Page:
A handful of rural towns across Australia have found a solution to population decline and workforce shortages – and now the Regional Australia Institute (RAI) says it’s time the rest of the country gets on board.
RAI CEO Jack Archer says regional migration projects scattered across Australia are paying huge dividends for the towns involved, with some small towns increasing their population by up to 15 per cent.
“In many cases, these migration strategies have been locally-led, but carried out in isolation. Now we need to connect the dots and help other rural towns capitalise on the opportunities migrant settlement programs can deliver,” Mr Archer said.
This week at Parliament House in Canberra, the RAI hosted a More Migrants for Small Towns event to showcase the success of towns including Nhill, Pyramid Hill, Mingoola, Biloela, Dalwallinu, Hamilton, Rupanyup, and Nobby.
“From a position of decline, these towns are now thriving. But collectively, we must take stock of what has worked and what will work in the future for other rural towns,” Mr Archer said.
The RAI unveiled its newest policy paper – The Missing Workers – that highlights an opportunity for a new national policy.
“A new national policy facilitating the establishment of a network of priority rural migration areas could enable many rural communities to meet their local labour market needs and provide support for local growth and community renewal,” Mr Archer said.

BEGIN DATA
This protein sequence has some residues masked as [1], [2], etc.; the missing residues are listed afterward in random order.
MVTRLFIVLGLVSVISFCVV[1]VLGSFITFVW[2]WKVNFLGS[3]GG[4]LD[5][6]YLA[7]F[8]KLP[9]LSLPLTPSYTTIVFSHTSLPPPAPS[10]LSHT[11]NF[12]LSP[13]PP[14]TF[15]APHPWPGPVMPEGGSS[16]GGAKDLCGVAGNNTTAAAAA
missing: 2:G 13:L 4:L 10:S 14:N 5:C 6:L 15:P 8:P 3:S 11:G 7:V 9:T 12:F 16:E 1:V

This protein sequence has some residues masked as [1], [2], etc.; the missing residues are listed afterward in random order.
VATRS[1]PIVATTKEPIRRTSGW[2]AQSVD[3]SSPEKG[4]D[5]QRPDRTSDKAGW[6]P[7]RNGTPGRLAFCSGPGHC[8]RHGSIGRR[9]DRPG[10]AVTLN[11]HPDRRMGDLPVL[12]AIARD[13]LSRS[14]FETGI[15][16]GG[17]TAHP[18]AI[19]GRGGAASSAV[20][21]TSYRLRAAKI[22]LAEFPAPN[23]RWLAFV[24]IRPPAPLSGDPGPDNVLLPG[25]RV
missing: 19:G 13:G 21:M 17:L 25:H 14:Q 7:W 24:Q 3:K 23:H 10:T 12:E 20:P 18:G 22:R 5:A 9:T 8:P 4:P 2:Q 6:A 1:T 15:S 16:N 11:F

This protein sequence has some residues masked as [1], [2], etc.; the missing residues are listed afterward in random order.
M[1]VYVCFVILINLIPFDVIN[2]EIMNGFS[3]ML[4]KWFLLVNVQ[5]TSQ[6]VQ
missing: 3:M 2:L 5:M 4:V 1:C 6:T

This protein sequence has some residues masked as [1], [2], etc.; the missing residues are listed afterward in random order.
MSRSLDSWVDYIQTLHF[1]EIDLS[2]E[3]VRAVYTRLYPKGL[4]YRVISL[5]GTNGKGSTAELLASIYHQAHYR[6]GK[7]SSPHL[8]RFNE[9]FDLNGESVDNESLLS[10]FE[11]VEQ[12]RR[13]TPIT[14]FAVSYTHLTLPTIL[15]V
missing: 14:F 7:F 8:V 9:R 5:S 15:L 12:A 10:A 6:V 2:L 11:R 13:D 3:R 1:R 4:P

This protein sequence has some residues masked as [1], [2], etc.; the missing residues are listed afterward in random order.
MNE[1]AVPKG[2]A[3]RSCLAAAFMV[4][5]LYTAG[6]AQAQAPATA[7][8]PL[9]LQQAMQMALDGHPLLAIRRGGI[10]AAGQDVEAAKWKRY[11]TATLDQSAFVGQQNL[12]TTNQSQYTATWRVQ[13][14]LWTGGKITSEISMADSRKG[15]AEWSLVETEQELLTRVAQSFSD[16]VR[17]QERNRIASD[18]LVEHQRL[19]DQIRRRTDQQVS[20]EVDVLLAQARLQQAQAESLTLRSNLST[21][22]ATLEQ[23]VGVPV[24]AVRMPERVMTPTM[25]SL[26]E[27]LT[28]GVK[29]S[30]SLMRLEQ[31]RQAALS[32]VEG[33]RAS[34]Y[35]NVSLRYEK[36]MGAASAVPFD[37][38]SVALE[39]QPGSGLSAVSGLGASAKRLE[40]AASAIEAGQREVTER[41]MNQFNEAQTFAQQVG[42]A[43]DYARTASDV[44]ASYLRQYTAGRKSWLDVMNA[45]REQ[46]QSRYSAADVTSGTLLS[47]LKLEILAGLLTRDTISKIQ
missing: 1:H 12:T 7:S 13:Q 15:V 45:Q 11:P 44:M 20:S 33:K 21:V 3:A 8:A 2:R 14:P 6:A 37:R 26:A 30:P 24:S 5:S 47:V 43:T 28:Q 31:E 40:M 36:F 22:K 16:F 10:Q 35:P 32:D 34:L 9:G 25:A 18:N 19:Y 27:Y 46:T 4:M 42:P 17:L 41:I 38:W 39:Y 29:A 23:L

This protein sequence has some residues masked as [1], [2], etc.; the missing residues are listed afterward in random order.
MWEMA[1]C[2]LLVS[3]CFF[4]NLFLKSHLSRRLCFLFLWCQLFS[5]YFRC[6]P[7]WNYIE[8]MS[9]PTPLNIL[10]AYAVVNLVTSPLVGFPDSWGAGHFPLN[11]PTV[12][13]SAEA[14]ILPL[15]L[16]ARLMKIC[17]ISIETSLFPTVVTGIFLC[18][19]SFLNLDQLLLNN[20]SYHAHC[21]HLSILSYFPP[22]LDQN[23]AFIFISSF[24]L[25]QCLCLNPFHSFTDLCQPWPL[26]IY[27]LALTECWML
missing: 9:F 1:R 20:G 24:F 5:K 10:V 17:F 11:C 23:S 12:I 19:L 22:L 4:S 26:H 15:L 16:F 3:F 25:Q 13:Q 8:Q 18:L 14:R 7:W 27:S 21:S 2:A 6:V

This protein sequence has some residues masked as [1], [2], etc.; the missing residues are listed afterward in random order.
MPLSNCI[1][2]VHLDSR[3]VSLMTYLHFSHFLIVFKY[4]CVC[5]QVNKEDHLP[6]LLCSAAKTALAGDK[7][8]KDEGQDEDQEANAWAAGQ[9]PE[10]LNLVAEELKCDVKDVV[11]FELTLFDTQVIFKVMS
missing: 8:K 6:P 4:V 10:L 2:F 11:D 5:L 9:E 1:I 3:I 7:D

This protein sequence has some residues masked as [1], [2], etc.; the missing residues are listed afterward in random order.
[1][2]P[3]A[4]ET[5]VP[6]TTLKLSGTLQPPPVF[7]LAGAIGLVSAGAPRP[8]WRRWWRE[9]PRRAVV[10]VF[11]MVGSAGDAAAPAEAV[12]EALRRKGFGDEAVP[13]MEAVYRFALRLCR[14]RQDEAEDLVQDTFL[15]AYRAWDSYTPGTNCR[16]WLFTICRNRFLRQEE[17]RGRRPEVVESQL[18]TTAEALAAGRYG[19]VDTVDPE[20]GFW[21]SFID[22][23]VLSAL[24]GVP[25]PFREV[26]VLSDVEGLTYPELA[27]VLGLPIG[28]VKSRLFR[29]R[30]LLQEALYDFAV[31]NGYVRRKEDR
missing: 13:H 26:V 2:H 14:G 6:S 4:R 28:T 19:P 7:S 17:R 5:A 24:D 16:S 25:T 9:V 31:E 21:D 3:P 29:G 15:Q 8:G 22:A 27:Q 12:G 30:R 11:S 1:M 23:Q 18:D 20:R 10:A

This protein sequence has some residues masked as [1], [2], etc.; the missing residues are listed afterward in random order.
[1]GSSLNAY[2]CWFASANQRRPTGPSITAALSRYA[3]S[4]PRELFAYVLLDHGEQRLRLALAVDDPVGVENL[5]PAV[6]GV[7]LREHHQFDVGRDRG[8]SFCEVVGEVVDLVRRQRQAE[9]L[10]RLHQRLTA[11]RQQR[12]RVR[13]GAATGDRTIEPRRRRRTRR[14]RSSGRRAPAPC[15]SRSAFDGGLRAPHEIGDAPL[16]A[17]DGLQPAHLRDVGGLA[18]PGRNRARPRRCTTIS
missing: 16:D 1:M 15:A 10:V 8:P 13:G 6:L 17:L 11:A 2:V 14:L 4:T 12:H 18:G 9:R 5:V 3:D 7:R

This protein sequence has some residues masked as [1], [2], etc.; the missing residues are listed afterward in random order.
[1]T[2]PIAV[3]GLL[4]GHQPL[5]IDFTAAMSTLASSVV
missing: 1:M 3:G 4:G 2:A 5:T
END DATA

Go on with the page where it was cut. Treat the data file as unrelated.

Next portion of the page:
The RAI’s policy paper addresses the resources required for regional assessments, support for new arrivals, employment tools, as well as a ‘local toolkit’ to help communities successfully welcome new migrants into their towns.
“We also have identified some changes to government policy that should be considered to help make it easier for rural employers to employ migrant staff,” Mr Archer said.
“We have a national opportunity here to alleviate some of the biggest issues affecting regional Australia.” Mr Archer said.
The RAI says that if Regional Australia could welcome an additional 2,000-3,000 migrants per year, this would put a stop to population decline in most rural areas.
To find out more about some of the towns and regional cities including Orange, Bendigo, Tamworth, Toowoomba and Mount Gambier that have welcomed migrants across Australia, view the RAI's Community Narratives here. A copy of the RAI’s new policy paper is available here.